An educated guessI WAS engrossed in an article of the daily mail about a newly discovered crayfish, and Holmes was deeply lost in thought when we heard footsteps coming up the stairs.
"A man in his fifties, overweight, wearing high-fashion shoes and very thick glasses. Probably well dressed all around."
The door opened and there he was, exactly as Holmes described him.
"You... You must have known he was coming. How else could you know...?" I stammered.
"Nonsense Watson. You heard the scratching of the door, as he was trying to find the doorknob. That means the client is either blind or very near-sighted. As I could discern no walking stick, I deduced the glasses."
With all my might I tried to recall exactly what I had heard. Holmes continued.
"The steps were slow and heavy, indicating a grander size male, a bit more advanced in age. To understand the shoes, Watson, you must read my newest article, 'What the ears reveal us.' And someone who wears fancy shoes will likely be well-attired."
I had seen it many times before, but I was still perplexed at Holmes's acute reasoning.
Our client, meanwhile, was still standing in the doorway, looking somewhat lost. "I am at the right address, I suppose?" he started.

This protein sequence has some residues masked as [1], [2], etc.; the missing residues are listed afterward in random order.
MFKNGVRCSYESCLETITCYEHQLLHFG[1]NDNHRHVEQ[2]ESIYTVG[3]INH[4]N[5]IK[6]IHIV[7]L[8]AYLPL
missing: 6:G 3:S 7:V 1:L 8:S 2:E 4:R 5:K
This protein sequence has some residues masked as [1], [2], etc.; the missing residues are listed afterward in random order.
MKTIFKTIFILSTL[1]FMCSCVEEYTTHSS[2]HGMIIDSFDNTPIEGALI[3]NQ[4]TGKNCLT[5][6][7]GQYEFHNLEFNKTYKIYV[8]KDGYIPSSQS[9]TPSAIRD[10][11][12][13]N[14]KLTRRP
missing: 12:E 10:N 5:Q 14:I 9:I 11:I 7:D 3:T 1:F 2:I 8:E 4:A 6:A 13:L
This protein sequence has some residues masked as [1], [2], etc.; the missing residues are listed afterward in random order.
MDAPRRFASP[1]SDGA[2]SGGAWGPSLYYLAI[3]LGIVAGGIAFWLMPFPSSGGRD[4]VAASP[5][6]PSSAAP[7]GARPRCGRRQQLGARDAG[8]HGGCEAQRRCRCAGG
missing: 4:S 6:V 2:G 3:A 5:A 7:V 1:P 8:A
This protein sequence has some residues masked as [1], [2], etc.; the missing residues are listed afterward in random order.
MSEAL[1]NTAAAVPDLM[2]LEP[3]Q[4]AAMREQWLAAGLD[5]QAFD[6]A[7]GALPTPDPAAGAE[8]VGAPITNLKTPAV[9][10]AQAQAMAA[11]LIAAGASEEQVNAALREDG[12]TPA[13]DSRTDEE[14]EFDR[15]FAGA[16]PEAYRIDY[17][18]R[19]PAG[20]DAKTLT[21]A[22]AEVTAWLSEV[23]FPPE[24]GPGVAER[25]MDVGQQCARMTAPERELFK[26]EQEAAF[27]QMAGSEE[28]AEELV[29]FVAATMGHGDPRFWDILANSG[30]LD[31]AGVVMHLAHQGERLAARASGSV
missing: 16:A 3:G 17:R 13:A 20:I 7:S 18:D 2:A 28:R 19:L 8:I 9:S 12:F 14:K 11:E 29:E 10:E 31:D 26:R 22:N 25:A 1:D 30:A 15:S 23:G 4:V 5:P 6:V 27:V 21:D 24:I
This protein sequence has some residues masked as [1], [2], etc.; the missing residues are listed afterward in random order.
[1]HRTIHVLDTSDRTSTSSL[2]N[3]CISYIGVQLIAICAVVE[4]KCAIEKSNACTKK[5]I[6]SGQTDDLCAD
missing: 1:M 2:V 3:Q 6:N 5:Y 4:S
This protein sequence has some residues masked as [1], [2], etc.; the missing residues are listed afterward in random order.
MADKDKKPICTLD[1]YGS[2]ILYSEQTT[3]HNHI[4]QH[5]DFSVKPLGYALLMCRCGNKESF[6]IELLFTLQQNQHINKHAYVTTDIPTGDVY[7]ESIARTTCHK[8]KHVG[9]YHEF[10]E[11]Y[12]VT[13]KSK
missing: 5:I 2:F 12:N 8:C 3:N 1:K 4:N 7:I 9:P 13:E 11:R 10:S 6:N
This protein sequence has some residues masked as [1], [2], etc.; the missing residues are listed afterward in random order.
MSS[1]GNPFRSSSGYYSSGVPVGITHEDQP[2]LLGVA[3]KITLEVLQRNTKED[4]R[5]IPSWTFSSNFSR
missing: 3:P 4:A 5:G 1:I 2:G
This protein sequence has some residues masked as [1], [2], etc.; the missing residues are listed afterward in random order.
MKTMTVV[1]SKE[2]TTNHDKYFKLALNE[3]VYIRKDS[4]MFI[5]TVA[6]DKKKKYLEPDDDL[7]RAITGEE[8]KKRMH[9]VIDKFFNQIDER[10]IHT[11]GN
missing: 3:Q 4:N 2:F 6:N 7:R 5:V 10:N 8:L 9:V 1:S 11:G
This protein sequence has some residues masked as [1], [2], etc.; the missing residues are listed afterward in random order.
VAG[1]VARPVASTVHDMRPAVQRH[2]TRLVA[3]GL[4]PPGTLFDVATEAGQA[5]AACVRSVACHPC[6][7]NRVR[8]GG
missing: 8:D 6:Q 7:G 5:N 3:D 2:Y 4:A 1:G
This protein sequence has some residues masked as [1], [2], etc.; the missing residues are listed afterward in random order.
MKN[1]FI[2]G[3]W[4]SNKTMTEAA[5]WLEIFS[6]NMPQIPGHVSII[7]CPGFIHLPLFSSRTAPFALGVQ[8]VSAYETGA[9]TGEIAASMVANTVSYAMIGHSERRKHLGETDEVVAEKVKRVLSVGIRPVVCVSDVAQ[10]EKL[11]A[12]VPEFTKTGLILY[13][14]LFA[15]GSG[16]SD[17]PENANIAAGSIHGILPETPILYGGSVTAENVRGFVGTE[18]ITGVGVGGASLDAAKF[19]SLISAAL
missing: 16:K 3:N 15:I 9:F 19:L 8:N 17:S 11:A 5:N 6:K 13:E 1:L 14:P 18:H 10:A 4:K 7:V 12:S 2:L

"Please sit down and explain us your case", said Holmes.
My first client"My name is Bill Lethe. I have always had a subpar memory, but as of late it has gotten worse and worse. I have started keeping notes in my coat pockets, just to find the address of my home again."
He showed us the note of his address.
"The problem is, I must have forgotten to write down the pin code of my mobile phone. And of course, I have also forgotten the code itself!"
The man took out his phone and handed it to Holmes. Holmes took it very carefully, and inspected it from every possible angle. After a short while, he chuckled to himself.
"Watson, this will be your first case. Take this phone, and hold it to the light. Let us see if you can shed some light on this matter!
Don't worry, you can always ask me for some advice."